Our company said goodbye to a really good guy on Monday.
He was the husband of a wonderful wife, who is also with our company, and the father of two little ones. His death was a total shock, and appears to have been something like a freak brain aneurysm. This got me thinking…
Did this man have a meltdown at age 18, wondering what he was going to do with the second half of his life? Probably not.
Particularly when you are under the conviction that life is about so much more than yourself, it bears asking the question:
“If guessing the midpoint of my life is impossible, can I do anything more than take every moment to honor God, serve others, work hard, and love people well?”
No. No you can’t.
He was eating whatever he wanted, whenever he wanted it, in whatever quantity suited him at the moment. Then someone in his church small group explained to him what the word “gluttony” means.
She was a new Christian who lived a very normal life. She was working hard as a server at Chili’s, studying hard to get through nursing school, and living with her boyfriend of two years. Then her pastor preached about what the word “adultery” means in the Bible.
And then earlier this week I read Gods at War and the book showed me how my passions, money, time and affections show me what is truly ultimate in my heart. Now I look at the first Commandment a little differently: “You will have no other gods before Me.”
OK, maybe I was sinning already, but now that I’m aware, something has to change.
What was tugging at my heart last week as I read about the ritual slaughter of lambs? Why did it seem so much easier to give one’s best to God when all it took was surveying the flock and taking the best one to the Temple?
It was a weird emotion.
I knew in my head that I have a perfect Lamb, a perfect High Priest, and a perfect Temple along with a far better Covenant. So what was the strange attraction to the Levitical way? In a word…simplicity.
My daily sacrifice is my own life, (Romans 12:1-2) and ironically, that seems messier than just killing an animal.
Quick cultural observation:
As a real estate agent, I can’t help but notice that dining rooms are no longer in vogue. If families no longer need/want a room for dining, then it would be natural to assume that eating is becoming passe…
We are eating, but I would have to guess that the new visual focus of a group of eaters is the television, not each other. Yes, you could make an argument that this has been happening since the 50s, but at least here in Sacramento, CA, homes built as recently as the early 90s still have dining rooms.
So in 2014 we still eat; we’re just allowing relationship to fall into the background, perhaps.
It all makes makes me kinda sad. It seems something of the evening routine needs to be redeemed…thanks to TiVo, this shouldn’t be too hard!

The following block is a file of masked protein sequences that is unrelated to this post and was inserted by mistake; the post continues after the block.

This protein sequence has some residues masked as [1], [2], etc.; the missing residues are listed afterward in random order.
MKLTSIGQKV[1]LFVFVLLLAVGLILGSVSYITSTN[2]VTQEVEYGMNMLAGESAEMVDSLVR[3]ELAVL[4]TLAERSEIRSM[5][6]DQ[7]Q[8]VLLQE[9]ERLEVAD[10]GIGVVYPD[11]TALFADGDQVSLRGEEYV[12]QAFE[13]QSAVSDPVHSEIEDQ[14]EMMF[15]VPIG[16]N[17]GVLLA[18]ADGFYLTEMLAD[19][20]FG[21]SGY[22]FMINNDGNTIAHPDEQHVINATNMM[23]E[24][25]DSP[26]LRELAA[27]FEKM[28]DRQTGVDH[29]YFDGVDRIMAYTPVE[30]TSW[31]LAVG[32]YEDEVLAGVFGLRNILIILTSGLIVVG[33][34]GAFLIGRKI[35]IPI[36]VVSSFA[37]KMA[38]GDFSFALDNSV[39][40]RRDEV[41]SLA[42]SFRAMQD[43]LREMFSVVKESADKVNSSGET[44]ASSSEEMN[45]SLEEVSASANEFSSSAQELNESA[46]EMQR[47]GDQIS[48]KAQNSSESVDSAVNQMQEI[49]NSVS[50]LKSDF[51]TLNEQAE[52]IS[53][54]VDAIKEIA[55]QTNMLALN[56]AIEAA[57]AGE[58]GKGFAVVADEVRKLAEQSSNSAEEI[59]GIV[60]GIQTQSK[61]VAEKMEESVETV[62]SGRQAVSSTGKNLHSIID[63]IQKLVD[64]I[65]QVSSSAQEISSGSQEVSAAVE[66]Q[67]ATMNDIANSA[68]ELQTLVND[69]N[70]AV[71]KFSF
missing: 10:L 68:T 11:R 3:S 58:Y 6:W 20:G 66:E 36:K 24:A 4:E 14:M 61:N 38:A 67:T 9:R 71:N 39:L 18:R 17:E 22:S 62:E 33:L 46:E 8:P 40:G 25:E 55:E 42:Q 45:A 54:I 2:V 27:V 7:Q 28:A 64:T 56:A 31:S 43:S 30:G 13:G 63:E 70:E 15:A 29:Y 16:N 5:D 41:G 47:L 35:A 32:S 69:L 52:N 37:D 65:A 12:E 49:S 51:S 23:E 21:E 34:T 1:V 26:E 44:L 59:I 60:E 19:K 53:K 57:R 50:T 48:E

Share a meal with loved ones this week, and comment here how it went!
I felt strongly impressed of the Holy Spirit a few weeks ago that I really should get back to writing out my prayers. It slows me down; it exposes how self-centered my prayers can be, and gives the Spirit room to direct my passions toward God’s glory and the Gospel’s advancement, instead of asking for small things and being satisfied playing with mud pies in a slum.
After some time writing this morning, I picked up the Sword to survey Christ’s utter holiness as communicated in Leviticus 1. I haven’t felt God’s presence so deeply in weeks. God is so patient with me when I am distracted by lesser things.
Even if you’re not a sports fan, it would be hard to miss all the excitement around the grand opening of Levi’s Stadium in Santa Clara, CA. (At least if you live in Northern CA) The $1.3 Billion home of the San Francisco 49ers is 1.85 million square feet and features enough solar panels to be declared “net neutral” as it relates to energy.
All of this hullabaloo makes me think of the temple that stood in Asia Minor which housed a large marble statue of Artemis of the Ephesians 2,000 years ago. The temple was several times larger than the Greek Parthenon, and was itself one of the 7 Wonders of the ancient world.
Carved of a single piece of marble and inlaid with an unknown amount of gold, the statue within the temple seems crazy to those of us looking back on the Roman culture and theology that included locals believing this deity was worthy of such resources.
Don’t label me a hater; I LOVE football. But what will people 2,000 years from now think about the resources used to build the temple to support the god of our own making, the regalia which indicates to which deity we owe allegiance, the time/energy/passion exerted in passionate worship, the lifted hands, raised voices, prayers, & ceremonial meals eaten as part of the tradition?
Some churches here in the States spent the 80s and 90s talking like it was a brand new cultural shift for people to NOT be a part of a Christian church. a.k.a. They were talking like a post-Christian culture was coming fast, as opposed to recognizing that it had long since arrived.
How old of a cultural institution, for example is Sunday Brunch?
Isn’t it this loud, unapologetic, “WE DON’T GO TO CHURCH. IT DOESN’T EVEN CROSS OUR MINDS.”?
I’m not complaining about Sunday Brunch. I want Christians to look into culture and figure out how, when, and where to communicate the Gospel of Jesus Christ in attractive, bold and humble ways. I wonder if a local church could host a Sunday Brunch that’s all about Jesus? Hmm…